Opinion by Sharon L. Perry, Founder & Danielle Reyes, co-founder
Agent Orange Legacy
Does the onslaught against our Vietnam veterans ever end?
Once again our Vietnam vets were attacked on Capitol Hill but this time, this attack, was a stab in the back. Senator Coburn (R-OK) submitted an amendment, S.AMDT.564 - to H. R. 2055 - To require evidence of causal relationships for presumptions by the Secretary of Veterans Affairs of service connection for diseases associated with exposure to certain herbicide agents.
Senator Coburn gave no warning, didn't submit a bill or arrange for a hearing. Is this how our elected officials conduct themselves? No ethics on Captiol Hill? No oversight which defines ethical and/or unethical behavior? What kind of behavior is considered misconduct? Is there no recourse for our veteran community?
The Record shows that 30 of our U. S. Sentors voted nay to table Senator Coburn's amendment which would have stripped our veterans and their families of the service connected benefits they earned. Our Vietnam veterans and their families - struggle - to make ends meet and cope with permanently disabling & fatal/terminal conditions, not just to themselves but also their children and grandchildren, due to exposure to agent orange
**See Vietnam Veterans of America Press Release for more information about Senator Coburn's amendment.
Vietnam veterans and their families are on the brink!! So many of our families are trying to cope with death, dying, PTSD, chronic and terminal illnesses, loss of income along with our careers/livelihoods, and the loss of our home(s). Our children and grandchildren are sick, suffering and also are dying. We do not need to be side swiped by our elected officials who should be willing to help those who have served.
I personally had my career in town management cut short when my husband became ill in 1998. I devoted 8 years of my life to pursuing a college degree and earned a Masters in Public Administration. I am still struggling to heal from 27 years of coping with my husband's severe and chronic PTSD. My husband was sick for 6 years prior to his death (our oldest daughter has been sick all of her life). To be out of the work force that long, esp. at my age, is a detriment.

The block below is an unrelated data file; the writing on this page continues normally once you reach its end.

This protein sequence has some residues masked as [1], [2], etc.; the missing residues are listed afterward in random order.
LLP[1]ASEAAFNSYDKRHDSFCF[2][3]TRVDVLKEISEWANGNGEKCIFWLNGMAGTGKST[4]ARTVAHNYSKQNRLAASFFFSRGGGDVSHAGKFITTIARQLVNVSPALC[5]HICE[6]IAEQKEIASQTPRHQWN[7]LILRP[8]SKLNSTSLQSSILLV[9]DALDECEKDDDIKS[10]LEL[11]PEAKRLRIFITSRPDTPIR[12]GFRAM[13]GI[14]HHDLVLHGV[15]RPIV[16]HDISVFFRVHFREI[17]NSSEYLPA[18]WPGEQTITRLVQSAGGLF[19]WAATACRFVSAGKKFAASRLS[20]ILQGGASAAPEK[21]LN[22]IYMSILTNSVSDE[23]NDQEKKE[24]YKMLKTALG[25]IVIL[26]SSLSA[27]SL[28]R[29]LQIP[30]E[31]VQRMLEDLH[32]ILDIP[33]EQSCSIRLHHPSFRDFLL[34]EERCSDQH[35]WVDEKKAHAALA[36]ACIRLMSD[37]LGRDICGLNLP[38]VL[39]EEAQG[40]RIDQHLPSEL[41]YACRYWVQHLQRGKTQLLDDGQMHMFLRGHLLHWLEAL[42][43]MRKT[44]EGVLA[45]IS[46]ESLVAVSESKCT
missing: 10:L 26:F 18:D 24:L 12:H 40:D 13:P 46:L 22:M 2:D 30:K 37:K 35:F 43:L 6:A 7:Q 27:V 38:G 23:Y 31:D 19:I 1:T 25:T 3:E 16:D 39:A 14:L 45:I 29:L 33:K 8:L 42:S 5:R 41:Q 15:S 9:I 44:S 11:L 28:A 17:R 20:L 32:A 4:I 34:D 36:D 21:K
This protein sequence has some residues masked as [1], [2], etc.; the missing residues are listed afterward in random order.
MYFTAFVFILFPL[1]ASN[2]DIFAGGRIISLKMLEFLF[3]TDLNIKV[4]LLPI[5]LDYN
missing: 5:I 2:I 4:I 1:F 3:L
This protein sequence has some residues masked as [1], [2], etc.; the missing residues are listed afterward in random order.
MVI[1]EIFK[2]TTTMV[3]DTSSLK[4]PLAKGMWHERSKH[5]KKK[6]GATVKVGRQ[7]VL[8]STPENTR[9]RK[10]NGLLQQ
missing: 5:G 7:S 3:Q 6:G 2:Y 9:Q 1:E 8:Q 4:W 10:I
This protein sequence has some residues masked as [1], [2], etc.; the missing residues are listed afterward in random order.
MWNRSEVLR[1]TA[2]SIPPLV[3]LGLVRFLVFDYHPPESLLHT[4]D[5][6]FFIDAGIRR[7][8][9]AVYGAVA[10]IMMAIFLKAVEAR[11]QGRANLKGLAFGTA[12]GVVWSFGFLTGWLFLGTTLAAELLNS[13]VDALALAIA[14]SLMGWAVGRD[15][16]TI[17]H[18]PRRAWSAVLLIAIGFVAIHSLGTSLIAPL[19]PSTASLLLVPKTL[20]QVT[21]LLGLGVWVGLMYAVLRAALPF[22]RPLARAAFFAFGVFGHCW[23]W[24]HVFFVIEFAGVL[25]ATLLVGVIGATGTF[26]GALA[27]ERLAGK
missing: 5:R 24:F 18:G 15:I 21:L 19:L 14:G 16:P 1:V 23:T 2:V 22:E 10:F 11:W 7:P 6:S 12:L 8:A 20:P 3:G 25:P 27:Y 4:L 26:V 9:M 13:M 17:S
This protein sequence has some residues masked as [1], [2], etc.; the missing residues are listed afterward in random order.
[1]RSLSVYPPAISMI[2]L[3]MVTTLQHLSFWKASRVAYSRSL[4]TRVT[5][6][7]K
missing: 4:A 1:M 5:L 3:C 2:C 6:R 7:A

I was devastated upon my husband's death. I became very ill and nearly died from an infection in my left lung. As a caregiver to a veteran I received no support or compensation from the Department of Veterans Affairs. Caregiver legislation has been passed and cargivers of Post 911 veterans now get compensation to care for our disabled veterans, however. Our Vietnam veterans and their families receive no such support.
All our veterans should be treated equally.
Why must we (the families of Vietnam veterans), when we are down and out, constantly cope with the horrors of a war long since over? Why do our children, who are disabled, have to live a life of poverty for a decision made long before they were born?
Why do we have to endure attacks from our fellow citizens and/or our elected representatives?
Why is it that a long held tradition of serving this nation is not coveted by the same elected officials who have the power to ship off our sons and daughters?
What will it take for our embattled Vietnam veterans to finally receive the respect they have earned?
I had hoped the time had finally arrived. Unfortunately, not soon enough for my deceased husband of 27 years. He didn't live to see this day. Maybe it's better that he did not. I don't think he could have taken another crack at his knees with that Congressional BAT which is reserved, or so it seems, for our Vietnam vets who are facing, and in some cases are still fighting, a slow and torturous death by agent orange.
My husband served his country well. He refused to apply for benefits, although he had health problems and suffered from PTSD, until he was flat on his back in 1999. He dutifully died in 2005 saving America's taxpayers 100s of thousands of dollars.
God Bless America.